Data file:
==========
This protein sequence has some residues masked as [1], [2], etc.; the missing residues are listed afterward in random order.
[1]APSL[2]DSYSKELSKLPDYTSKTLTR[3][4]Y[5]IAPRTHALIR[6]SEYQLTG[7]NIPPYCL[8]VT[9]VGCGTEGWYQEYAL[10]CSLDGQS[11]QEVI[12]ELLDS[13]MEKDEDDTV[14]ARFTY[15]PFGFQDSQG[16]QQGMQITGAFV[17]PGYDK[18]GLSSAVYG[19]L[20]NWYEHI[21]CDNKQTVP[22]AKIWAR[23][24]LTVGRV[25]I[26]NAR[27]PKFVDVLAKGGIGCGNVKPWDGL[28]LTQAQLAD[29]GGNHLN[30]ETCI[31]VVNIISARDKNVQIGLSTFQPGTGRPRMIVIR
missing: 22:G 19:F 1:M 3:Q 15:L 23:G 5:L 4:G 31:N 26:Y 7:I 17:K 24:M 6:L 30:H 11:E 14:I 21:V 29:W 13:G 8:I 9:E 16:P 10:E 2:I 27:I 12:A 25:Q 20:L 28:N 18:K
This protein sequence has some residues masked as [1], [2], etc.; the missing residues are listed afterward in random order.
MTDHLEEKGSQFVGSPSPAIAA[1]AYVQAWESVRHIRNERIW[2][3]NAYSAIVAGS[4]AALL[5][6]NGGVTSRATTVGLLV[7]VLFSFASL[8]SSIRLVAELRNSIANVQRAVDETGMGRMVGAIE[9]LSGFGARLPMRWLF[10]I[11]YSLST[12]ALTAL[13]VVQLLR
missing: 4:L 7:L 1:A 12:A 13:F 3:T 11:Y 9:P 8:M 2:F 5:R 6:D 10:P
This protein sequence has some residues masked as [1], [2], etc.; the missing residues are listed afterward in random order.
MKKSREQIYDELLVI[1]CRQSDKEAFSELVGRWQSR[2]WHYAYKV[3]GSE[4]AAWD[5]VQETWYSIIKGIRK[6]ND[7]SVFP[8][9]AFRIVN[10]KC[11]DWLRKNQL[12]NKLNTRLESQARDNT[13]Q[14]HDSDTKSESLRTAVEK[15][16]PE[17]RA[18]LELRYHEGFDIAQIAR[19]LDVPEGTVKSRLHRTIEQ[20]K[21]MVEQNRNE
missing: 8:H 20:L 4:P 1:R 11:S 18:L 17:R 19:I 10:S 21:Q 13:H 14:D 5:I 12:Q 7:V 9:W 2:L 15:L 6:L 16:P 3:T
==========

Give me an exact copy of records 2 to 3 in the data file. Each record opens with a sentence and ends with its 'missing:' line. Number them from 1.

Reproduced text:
This protein sequence has some residues masked as [1], [2], etc.; the missing residues are listed afterward in random order.
MTDHLEEKGSQFVGSPSPAIAA[1]AYVQAWESVRHIRNERIW[2][3]NAYSAIVAGS[4]AALL[5][6]NGGVTSRATTVGLLV[7]VLFSFASL[8]SSIRLVAELRNSIANVQRAVDETGMGRMVGAIE[9]LSGFGARLPMRWLF[10]I[11]YSLST[12]ALTAL[13]VVQLLR
missing: 4:L 7:L 1:A 12:A 13:F 3:T 11:Y 9:P 8:M 2:F 5:R 6:D 10:P
This protein sequence has some residues masked as [1], [2], etc.; the missing residues are listed afterward in random order.
MKKSREQIYDELLVI[1]CRQSDKEAFSELVGRWQSR[2]WHYAYKV[3]GSE[4]AAWD[5]VQETWYSIIKGIRK[6]ND[7]SVFP[8][9]AFRIVN[10]KC[11]DWLRKNQL[12]NKLNTRLESQARDNT[13]Q[14]HDSDTKSESLRTAVEK[15][16]PE[17]RA[18]LELRYHEGFDIAQIAR[19]LDVPEGTVKSRLHRTIEQ[20]K[21]MVEQNRNE
missing: 8:H 20:L 4:P 1:R 11:S 18:L 17:R 19:I 10:S 21:Q 13:H 14:D 5:I 12:Q 7:V 9:W 2:L 15:L 6:L 16:P 3:T